La Niña Conditions Strengthen, Expected To Continue

The ongoing La Niña event started in the third quarter of 2007 and has already influenced climate patterns during the last six months across many parts of the globe, including in the Equatorial Pacific, across the Indian Ocean, Asia, Africa and the Americas. (Credit: NOAA/National Weather Service)
The ongoing La Niña event started in the third quarter of 2007 and has already influenced climate patterns during the last six months across many parts of the globe, including in the Equatorial Pacific, across the Indian Ocean, Asia, Africa and the Americas. (Credit: NOAA/National Weather Service)

The current La Niña event, characterized by a cooling of the sea surface in the central and eastern Equatorial Pacific, has strengthened slightly in recent months and is expected to continue through the first quarter of 2008, with a likelihood of persisting through to the middle of the year.

The ongoing La Niña event started in the third quarter of 2007 and has already influenced climate patterns during the last six months across many parts of the globe, including in the Equatorial Pacific, across the Indian Ocean, Asia, Africa and the Americas.

During the last three months, La Niña conditions have become slightly stronger. Sea surface temperatures are now about 1.5 to 2 degrees Celsius colder than average over large parts of the central and eastern Equatorial Pacific. This La Niña is in the mid range of past historically recorded events, but the slight further cooling in recent months will likely place it on the stronger side of the middle range.

During a La Niña event, sea surface temperatures in the central and eastern Equatorial Pacific become cooler than normal. Such cooling has important effects on the global weather, particularly rainfall. While sea surface temperatures cool in the central and eastern Equatorial Pacific, those in the west remain warmer. This is associated with increases in the frequency of heavy rain and thunderstorms in surrounding regions.

In contrast to La Niña, the El Niño phenomenon is characterized by substantially warmer than average sea surface temperatures in the central and eastern Equatorial Pacific.

These temperature changes in the Equatorial Pacific related to La Niña and El Niño are strongly linked to major global climate fluctuations and, once initiated, can last for 12 months or more.

Most interpretations of existing climatological data suggest the likelihood of La Niña conditions remaining heightened through the second quarter of 2008 and, at a lower level of confidence, into the first part of the third quarter.

Longer seasonal forecasts beyond the third quarter of 2008 are not considered to contain useful information at this stage on the continuation of La Niña or the rise of El Niño.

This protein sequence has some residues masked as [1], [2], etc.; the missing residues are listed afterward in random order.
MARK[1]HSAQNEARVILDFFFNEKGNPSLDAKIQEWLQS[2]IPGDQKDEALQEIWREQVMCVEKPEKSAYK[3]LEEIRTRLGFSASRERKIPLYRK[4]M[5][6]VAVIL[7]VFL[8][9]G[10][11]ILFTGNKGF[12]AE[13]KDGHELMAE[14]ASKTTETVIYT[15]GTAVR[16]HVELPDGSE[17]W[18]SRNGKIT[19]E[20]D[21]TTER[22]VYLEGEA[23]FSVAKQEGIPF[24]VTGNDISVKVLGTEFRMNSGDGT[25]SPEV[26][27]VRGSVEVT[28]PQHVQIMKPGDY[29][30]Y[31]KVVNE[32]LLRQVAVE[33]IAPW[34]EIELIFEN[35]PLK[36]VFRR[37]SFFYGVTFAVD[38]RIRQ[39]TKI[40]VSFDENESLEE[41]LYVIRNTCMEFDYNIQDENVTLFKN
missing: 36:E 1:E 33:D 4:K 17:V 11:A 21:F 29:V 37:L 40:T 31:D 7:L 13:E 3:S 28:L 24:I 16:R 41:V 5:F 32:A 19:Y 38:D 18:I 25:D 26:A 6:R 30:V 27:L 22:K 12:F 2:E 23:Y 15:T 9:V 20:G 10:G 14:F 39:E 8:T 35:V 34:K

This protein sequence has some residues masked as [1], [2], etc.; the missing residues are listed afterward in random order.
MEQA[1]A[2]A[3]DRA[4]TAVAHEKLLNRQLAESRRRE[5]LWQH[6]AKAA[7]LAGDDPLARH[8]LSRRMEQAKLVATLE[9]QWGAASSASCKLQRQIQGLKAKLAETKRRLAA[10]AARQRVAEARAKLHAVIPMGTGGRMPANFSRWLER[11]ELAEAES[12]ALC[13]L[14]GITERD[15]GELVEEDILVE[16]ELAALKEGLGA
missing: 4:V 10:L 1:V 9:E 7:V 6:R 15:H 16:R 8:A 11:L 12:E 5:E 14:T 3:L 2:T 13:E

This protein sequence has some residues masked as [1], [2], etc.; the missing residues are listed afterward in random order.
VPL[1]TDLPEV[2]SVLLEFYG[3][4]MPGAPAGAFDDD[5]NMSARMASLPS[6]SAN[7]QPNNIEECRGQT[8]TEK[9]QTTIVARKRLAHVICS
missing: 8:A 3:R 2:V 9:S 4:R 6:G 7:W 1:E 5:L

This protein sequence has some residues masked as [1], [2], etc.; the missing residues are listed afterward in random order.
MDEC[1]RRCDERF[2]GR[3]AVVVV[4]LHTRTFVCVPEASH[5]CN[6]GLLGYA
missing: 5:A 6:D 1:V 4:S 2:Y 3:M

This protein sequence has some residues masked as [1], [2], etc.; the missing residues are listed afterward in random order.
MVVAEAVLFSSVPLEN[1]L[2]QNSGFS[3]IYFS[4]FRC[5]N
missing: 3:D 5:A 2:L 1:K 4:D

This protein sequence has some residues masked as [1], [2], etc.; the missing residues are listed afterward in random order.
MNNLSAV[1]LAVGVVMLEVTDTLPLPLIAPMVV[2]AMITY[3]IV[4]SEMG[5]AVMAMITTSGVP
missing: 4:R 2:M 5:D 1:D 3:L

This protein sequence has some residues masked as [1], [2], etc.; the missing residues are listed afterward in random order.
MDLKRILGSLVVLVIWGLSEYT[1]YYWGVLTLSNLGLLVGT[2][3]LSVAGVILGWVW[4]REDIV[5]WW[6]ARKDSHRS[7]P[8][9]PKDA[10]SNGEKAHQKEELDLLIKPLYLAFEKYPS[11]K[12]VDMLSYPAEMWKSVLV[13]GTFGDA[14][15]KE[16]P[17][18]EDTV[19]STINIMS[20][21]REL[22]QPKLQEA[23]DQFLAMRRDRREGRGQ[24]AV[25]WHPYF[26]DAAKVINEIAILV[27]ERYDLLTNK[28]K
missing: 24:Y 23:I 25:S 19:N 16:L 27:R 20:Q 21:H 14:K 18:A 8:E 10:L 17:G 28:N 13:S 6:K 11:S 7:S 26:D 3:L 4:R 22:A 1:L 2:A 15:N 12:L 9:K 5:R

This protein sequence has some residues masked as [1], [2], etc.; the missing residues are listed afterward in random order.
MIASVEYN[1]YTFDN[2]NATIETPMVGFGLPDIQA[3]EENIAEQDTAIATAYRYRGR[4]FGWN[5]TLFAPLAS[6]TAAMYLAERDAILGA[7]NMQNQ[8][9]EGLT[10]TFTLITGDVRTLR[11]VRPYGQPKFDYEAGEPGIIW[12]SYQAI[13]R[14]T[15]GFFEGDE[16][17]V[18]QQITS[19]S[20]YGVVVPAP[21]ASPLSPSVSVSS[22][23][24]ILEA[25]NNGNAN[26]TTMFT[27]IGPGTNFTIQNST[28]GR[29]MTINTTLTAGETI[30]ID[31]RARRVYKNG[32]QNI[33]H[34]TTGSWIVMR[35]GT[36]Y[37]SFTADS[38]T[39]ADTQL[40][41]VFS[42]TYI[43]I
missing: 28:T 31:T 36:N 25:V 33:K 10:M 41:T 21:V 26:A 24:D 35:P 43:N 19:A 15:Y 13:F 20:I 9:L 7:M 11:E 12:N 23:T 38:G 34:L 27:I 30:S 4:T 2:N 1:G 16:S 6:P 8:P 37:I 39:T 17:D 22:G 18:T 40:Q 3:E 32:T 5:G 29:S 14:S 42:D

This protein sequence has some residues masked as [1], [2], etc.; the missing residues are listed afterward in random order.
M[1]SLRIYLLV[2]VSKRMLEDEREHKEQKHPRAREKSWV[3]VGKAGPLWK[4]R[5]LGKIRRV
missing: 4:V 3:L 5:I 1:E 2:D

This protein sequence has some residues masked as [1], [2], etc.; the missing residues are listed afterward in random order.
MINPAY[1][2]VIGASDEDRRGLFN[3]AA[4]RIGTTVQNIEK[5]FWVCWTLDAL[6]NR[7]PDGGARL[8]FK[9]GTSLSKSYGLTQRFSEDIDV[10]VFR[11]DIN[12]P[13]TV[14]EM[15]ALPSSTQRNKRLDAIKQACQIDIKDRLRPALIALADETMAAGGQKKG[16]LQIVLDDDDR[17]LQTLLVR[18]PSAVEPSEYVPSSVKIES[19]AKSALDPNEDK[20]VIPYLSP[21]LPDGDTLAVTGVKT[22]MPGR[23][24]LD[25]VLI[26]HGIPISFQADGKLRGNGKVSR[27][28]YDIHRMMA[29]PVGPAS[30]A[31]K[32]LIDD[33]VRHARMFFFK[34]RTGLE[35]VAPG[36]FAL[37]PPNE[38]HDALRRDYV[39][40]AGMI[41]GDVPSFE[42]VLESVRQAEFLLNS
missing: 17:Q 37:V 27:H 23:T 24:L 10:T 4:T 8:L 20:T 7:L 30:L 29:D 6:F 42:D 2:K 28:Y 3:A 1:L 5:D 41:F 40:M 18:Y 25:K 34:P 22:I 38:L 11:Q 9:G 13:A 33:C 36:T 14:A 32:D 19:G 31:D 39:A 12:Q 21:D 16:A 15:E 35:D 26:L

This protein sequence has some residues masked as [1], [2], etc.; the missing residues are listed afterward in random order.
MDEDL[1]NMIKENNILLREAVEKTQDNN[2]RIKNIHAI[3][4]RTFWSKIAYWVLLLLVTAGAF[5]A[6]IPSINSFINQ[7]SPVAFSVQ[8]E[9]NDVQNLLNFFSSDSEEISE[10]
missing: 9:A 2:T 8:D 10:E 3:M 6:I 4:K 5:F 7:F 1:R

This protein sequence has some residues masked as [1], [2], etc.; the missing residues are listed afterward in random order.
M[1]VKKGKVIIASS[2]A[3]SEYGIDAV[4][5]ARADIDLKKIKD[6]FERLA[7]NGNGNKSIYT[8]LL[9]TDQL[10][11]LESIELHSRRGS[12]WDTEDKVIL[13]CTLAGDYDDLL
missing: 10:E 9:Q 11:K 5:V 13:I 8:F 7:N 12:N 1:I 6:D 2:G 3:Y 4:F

It is rare for a La Niña event to persist for two years or more, such as occurred from early 1998 to early 2000. The likelihood of the current La Niña continuing for such a period will remain unclear for some months, but will be closely monitored. Long-term statistics suggest it is more likely that in the latter part of 2008, neutral conditions will prevail, i.e., neither La Niña nor El Niño with no significant cooling or warming of Equatorial Pacific sea surface temperatures.

On the hunt for ‘black gold’

The surprise discovery of university-owned rights to oil and natural gas in southern Alberta is leading to first-hand lessons in the energy sector for students and researchers who have begun exploring the potential of the reserves using some of the latest technology in exploration geology.

“This is a great treasure hunt that is going to provide real-world experience that might even result in a new source of revenue for the university,” said Department of Geoscience professor Rob Stewart. “We are in the remarkable position of being able to do a lot of the exploration work ourselves, which is a wonderful way for everybody to learn.”

Land title searches conducted last summer uncovered U of C’s ownership of mineral rights on two sections of ranch land near the community of Spring Coulee, south of Lethbridge. That prompted Stewart to organize a seismic survey last month to assess the resources, as well as test the university’s new seismic vibrator truck and other high-tech equipment.

“The data we acquired is a treasure trove of information that students are analyzing in class,” Stewart said. “There is a producing oil well nearby, so we too could have some black gold!”

The university is partnering with local seismic firms to explore the area and plans to seek other industrial partners as the project unfolds.

Department of Geoscience head Dave Eaton said a Geoscience field school will likely take place at the site this summer and the project will likely expand to include students from the Schulich School of Engineering, environmental science and the Haskayne School of Business.

“I think this is a real motivating opportunity for students, who can be involved in every step of the oil and gas development process,” Eaton said. “It also allows them to take part in an experiential learning opportunity that could bring economic benefit to the university.”

Past greenhouse warming events provide clues to what the future may hold

 James Zachos (foreground) inspects a sediment core drilled from the ocean floor. Photo courtesy of J. Zachos.
James Zachos (foreground) inspects a sediment core drilled from the ocean floor. Photo courtesy of J. Zachos.

If carbon dioxide emissions from the burning of fossil fuels continue on a “business-as-usual” trajectory, humans will have added about 5 trillion metric tons of carbon to the atmosphere by the year 2400. A similarly massive release of carbon accompanied an extreme period of global warming 55 million years ago known as the Paleocene-Eocene Thermal Maximum (PETM).